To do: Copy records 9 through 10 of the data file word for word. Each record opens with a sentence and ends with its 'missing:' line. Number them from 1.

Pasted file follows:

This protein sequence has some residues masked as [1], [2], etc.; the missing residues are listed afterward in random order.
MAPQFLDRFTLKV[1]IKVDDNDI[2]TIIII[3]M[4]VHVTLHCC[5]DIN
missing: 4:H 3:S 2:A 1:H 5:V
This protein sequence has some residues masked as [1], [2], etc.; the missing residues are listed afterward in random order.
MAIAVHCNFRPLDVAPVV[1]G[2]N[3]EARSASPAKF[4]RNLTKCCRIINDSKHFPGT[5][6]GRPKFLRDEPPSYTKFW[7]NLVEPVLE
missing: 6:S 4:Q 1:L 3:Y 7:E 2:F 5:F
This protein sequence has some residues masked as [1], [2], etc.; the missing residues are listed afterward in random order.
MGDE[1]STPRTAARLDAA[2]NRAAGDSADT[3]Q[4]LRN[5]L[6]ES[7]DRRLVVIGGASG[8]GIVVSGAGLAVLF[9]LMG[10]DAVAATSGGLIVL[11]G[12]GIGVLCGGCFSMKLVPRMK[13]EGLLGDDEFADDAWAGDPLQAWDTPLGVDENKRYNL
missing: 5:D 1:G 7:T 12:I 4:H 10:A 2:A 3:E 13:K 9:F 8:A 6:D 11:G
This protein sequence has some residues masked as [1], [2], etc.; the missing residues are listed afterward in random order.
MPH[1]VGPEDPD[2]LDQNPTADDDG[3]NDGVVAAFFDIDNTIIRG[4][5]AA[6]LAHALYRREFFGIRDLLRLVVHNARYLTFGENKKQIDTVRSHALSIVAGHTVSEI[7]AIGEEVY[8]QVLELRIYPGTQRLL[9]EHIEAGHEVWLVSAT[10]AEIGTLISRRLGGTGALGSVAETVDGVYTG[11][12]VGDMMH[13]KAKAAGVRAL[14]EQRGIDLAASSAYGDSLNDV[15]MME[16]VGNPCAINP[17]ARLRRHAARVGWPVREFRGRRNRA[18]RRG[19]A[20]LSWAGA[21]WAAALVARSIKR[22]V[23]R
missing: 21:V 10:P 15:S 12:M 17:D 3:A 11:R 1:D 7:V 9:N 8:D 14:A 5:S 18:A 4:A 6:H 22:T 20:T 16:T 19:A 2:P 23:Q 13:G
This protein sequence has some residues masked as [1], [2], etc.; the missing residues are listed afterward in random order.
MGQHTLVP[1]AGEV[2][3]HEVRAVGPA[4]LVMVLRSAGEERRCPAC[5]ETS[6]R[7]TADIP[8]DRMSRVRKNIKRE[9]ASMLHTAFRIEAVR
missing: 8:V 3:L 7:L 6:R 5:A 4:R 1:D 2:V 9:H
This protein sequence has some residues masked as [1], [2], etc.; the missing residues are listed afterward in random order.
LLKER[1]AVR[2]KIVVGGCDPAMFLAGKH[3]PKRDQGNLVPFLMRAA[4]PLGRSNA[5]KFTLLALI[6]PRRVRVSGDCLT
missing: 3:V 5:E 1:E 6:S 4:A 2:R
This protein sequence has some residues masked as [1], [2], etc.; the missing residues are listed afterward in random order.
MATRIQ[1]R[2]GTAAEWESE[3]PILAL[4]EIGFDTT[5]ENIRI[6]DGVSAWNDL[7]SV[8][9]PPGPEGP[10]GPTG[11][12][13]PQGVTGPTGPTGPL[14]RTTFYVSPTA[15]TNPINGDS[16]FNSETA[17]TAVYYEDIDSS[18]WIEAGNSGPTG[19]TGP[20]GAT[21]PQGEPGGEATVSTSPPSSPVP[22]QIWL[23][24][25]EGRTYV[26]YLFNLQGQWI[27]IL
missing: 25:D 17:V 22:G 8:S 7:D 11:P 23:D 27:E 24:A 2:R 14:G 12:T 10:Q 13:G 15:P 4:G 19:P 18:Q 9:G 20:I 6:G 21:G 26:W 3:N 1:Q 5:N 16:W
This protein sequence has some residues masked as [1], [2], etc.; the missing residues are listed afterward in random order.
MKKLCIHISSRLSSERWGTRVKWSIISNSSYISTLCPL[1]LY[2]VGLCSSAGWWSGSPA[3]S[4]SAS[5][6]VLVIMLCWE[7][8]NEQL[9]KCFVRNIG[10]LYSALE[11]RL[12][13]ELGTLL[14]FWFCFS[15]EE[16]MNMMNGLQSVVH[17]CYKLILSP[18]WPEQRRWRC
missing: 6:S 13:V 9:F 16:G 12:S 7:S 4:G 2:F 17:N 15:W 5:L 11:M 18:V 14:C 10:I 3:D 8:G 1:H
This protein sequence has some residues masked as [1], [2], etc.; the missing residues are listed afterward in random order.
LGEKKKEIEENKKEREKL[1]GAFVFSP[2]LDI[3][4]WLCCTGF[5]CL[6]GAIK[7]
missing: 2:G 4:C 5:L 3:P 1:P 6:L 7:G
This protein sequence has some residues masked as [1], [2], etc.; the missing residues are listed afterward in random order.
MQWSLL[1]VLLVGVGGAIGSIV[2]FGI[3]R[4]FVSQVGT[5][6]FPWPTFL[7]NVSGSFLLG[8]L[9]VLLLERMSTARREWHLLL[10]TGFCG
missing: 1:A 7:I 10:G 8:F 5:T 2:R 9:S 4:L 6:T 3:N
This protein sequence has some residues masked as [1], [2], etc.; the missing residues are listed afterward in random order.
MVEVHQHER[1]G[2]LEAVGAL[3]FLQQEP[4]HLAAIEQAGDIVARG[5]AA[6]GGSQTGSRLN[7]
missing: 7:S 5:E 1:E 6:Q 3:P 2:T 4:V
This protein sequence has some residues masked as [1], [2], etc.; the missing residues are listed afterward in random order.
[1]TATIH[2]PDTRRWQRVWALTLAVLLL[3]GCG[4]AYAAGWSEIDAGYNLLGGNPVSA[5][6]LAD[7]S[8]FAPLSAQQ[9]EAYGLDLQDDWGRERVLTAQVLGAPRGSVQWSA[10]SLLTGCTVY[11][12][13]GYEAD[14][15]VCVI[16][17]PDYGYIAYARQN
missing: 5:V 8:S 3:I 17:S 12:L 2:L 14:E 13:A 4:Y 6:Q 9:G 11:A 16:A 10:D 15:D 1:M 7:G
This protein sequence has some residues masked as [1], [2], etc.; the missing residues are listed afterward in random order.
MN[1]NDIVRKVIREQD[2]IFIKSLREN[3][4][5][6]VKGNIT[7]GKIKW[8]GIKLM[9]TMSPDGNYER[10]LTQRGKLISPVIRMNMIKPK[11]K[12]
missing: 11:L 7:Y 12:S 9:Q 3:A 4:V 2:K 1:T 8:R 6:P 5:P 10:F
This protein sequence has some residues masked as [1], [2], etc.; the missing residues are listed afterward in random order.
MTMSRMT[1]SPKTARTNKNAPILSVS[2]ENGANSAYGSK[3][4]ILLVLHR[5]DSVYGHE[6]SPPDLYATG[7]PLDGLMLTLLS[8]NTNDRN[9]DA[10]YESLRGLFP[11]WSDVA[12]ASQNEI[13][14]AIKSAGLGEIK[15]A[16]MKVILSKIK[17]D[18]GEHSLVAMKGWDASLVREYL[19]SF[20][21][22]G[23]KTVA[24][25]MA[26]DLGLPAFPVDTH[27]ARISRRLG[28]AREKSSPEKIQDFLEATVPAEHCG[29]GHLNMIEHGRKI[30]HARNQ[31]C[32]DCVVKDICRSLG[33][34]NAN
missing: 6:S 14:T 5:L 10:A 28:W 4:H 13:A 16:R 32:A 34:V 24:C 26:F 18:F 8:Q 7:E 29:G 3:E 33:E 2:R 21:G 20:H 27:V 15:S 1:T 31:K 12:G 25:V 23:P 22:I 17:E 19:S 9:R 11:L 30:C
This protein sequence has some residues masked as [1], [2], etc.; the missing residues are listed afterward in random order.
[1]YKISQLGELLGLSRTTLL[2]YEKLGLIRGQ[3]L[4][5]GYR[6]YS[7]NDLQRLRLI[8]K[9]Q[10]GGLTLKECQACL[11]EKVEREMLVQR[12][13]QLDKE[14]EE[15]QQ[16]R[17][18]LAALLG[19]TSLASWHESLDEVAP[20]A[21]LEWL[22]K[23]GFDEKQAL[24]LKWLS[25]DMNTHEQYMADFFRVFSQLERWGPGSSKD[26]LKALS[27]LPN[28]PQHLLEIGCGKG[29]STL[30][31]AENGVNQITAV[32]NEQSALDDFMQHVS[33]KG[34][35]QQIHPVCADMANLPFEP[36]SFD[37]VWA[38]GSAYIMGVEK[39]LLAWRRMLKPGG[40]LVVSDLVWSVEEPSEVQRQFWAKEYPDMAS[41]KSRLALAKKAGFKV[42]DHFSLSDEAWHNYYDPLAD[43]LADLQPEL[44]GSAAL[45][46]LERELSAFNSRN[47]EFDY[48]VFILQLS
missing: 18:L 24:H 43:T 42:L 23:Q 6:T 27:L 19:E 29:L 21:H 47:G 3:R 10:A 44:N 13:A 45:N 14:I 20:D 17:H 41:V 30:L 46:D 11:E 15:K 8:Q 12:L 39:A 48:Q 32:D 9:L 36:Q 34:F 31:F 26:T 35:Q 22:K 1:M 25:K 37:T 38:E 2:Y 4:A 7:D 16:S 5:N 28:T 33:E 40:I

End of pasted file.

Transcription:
This protein sequence has some residues masked as [1], [2], etc.; the missing residues are listed afterward in random order.
LGEKKKEIEENKKEREKL[1]GAFVFSP[2]LDI[3][4]WLCCTGF[5]CL[6]GAIK[7]
missing: 2:G 4:C 5:L 3:P 1:P 6:L 7:G
This protein sequence has some residues masked as [1], [2], etc.; the missing residues are listed afterward in random order.
MQWSLL[1]VLLVGVGGAIGSIV[2]FGI[3]R[4]FVSQVGT[5][6]FPWPTFL[7]NVSGSFLLG[8]L[9]VLLLERMSTARREWHLLL[10]TGFCG
missing: 1:A 7:I 10:G 8:F 5:T 2:R 9:S 4:L 6:T 3:N